Margo MacDonald: Has the member given any thought to the fact that there are perhaps too many degrees on offer and that too many people feel that they have to go to university instead of enrolling on a more suitable course elsewhere?
Margo MacDonald: Will the member take an intervention?
Margo MacDonald: Has any study found whether immigrants and temporary immigrants to this country block as much development as do the adults who are overqualified for the work that we want young people to do?
Margo MacDonald: This comment might be a bit simplistic but, given our aim to put 50 per cent of those leaving school into universities, are we not simply storing up trouble for ourselves if we do not work out a plan for what happens at the other end?
Margo MacDonald: Will the member give way?
Margo MacDonald: Are we better together?
Margo MacDonald: I will be interested to hear Duncan McNeil’s answer to my question, because he was an active trade unionist. To what extent has the trade union movement acquiesced in the growth of underemployment and part-time employment to cover the fact that we have lost so much real employment?
Margo MacDonald: I come to the debate as someone who does not know what she is going to be when she grows up. I hope that I will find out quite soon. We must not imagine that underemployment is a new thing that is attributable to either Mrs Thatcher or Tony Blair. I was first elected 40 years ago in Govan, and Govan was de-industrialising then. That was the big problem. Much of the problem was that people...
Margo MacDonald: Rhoda Grant referred to affordable childcare and affordable housing, but what we really mean by “affordable” is the cheapest we can get. How do we get round the fact that having affordable childcare for some people who want to work or train means that other folk have to work for poverty wages?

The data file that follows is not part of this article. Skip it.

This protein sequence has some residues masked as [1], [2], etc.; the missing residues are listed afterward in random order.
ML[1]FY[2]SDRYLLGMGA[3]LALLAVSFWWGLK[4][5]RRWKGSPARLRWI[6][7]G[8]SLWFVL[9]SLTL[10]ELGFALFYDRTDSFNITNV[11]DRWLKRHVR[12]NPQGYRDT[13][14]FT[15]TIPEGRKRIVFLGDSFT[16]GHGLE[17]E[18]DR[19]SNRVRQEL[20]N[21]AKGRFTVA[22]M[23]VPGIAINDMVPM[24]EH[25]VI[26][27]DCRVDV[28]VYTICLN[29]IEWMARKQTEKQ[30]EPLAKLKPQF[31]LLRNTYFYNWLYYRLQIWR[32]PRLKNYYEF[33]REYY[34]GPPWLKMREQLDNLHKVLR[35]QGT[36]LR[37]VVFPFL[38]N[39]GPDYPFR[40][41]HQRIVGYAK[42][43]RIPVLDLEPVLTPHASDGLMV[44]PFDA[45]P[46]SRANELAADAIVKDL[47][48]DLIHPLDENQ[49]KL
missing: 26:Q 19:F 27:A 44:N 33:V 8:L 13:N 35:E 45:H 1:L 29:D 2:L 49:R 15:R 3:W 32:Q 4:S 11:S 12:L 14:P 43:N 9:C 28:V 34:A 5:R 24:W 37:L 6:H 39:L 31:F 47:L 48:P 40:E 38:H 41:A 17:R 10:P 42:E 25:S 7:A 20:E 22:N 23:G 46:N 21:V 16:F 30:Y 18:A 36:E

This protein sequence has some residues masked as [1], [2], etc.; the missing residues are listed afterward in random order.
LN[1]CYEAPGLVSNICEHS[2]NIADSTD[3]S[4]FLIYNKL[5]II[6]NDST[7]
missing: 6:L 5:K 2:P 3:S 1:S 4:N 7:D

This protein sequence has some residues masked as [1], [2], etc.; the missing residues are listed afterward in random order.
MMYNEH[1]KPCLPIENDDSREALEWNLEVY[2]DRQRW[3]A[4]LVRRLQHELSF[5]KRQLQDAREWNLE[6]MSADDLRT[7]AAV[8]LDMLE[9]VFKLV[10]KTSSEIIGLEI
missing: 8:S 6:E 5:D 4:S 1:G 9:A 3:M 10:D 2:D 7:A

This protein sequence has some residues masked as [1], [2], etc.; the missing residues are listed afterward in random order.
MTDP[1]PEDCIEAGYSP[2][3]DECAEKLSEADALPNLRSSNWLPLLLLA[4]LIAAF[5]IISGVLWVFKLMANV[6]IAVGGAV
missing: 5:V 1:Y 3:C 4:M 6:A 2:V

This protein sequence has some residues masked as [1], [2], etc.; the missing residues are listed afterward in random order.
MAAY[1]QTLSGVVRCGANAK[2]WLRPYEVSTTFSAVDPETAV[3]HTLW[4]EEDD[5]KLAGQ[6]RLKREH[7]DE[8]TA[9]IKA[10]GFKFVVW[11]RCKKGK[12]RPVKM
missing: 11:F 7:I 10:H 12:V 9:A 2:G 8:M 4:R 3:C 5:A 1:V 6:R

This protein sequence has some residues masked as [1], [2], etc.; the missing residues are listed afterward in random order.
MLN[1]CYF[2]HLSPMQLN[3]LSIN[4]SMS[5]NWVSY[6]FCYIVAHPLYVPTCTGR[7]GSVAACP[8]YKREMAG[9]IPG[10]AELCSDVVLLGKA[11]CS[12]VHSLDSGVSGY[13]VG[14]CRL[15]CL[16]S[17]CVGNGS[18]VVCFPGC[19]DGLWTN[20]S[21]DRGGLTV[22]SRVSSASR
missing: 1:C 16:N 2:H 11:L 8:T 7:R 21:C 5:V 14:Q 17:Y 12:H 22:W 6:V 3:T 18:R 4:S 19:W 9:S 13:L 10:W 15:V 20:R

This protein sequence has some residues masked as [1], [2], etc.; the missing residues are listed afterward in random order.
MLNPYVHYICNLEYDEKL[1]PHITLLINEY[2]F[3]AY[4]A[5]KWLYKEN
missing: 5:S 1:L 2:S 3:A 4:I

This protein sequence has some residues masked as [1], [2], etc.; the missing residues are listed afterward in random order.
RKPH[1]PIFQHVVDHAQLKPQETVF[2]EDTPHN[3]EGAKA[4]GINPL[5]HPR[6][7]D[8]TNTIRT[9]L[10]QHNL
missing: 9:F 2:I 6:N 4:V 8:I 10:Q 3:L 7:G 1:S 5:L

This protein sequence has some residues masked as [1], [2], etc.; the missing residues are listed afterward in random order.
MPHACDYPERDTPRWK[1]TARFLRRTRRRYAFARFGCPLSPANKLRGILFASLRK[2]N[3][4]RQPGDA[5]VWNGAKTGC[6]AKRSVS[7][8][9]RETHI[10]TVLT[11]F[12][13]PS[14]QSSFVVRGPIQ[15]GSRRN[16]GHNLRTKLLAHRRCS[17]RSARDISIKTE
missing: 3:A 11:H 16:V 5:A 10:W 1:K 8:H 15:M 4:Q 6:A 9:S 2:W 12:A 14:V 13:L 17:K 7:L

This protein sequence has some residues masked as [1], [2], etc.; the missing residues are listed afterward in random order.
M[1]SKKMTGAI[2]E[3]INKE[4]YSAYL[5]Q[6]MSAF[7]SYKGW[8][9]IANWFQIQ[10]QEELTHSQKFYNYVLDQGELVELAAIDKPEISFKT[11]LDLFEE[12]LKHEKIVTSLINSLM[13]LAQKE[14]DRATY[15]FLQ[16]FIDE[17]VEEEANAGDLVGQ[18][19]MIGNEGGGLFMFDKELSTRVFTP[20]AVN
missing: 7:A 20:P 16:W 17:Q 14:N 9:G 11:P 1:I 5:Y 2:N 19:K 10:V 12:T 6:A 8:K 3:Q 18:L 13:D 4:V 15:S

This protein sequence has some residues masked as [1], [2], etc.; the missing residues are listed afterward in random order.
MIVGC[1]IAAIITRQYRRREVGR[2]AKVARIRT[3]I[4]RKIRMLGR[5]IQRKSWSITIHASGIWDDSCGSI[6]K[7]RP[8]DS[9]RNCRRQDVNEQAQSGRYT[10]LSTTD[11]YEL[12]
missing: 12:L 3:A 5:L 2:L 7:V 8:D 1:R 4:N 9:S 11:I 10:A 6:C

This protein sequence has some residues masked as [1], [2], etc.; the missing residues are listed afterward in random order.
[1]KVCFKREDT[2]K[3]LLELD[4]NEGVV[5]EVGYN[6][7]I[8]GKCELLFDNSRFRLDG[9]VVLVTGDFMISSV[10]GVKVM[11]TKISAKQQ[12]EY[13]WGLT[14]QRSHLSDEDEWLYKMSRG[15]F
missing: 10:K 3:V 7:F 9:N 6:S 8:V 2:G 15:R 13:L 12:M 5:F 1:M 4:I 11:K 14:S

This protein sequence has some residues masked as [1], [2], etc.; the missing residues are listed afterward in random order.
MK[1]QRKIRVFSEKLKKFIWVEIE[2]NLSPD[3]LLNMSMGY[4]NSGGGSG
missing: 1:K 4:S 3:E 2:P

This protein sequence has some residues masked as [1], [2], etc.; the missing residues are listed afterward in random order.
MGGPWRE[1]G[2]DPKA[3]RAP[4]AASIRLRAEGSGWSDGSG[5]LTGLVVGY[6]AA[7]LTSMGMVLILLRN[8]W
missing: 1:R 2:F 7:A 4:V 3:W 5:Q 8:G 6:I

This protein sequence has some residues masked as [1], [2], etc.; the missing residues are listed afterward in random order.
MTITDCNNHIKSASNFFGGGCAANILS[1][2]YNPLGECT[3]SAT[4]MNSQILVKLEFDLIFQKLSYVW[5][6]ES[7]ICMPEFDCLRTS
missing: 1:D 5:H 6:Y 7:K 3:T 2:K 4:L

Margo MacDonald: I wonder whether the member agrees that there might be a connection between the complexities and difficulties of underemployment, unemployment and poor-quality employment and the fact that the British economy is slipping down on every single measure of economic performance that I can think of.
Margo MacDonald: I thank the cabinet secretary for giving way, particularly when he was in full flow. I welcome the cabinet secretary’s remark about stakeholders, because folk who have chronic pain know that they have it, but many doctors who treat them do not know what like it is or how to treat it. Patients learn how to cope with pain, and I suggest that some medical staff should do a course of...
Margo MacDonald: Is there an agreed standard for the severity of chronic pain among the health boards? Is it staged and so on? How do the health boards judge the requirement for clinical services?
Margo MacDonald: He never told me.
Margo MacDonald: I appreciate that the member wants to make headway, but I note that two or three members have already referred to going to Bath as if it were like going to Mars. If I need specialist treatment, I will go wherever it is provided. It is simply unrealistic to imagine that either Scotland or England can contain all the centres of excellence.
Margo MacDonald: Presiding Officer, I hope that I did not affect your nerves by leaving the chamber just before my speech—I just went out for a couple of co-proxamol. I assure members that it was not the quality of the speeches; it was just that the tablets also suffered from their postcode origin. If I earlier gave the impression of demeaning in any way the medical services in Scotland, particularly here...
Margo MacDonald: Thank you, Presiding Officer. I hope that you are feeling well. I wonder whether the First Minister has had a chance to look at the Official Report of the debate that we had on Tuesday. In that debate, people whom he has classified as offenders were split into two camps: those who had electronic tags and could vote in an election; and those who had received a custodial sentence for the same...
Margo MacDonald: I say with all due respect that the minister has set out an absolutist, fundamentalist position. I cannot see how the Government can move from it, so I wonder why we are bothering to debate it.
Margo MacDonald: It takes one to know one.
Margo MacDonald: Will the minister give way?
Margo MacDonald: I was being sooky, Presiding Officer. Why was it felt that such a provision would be defeated in court?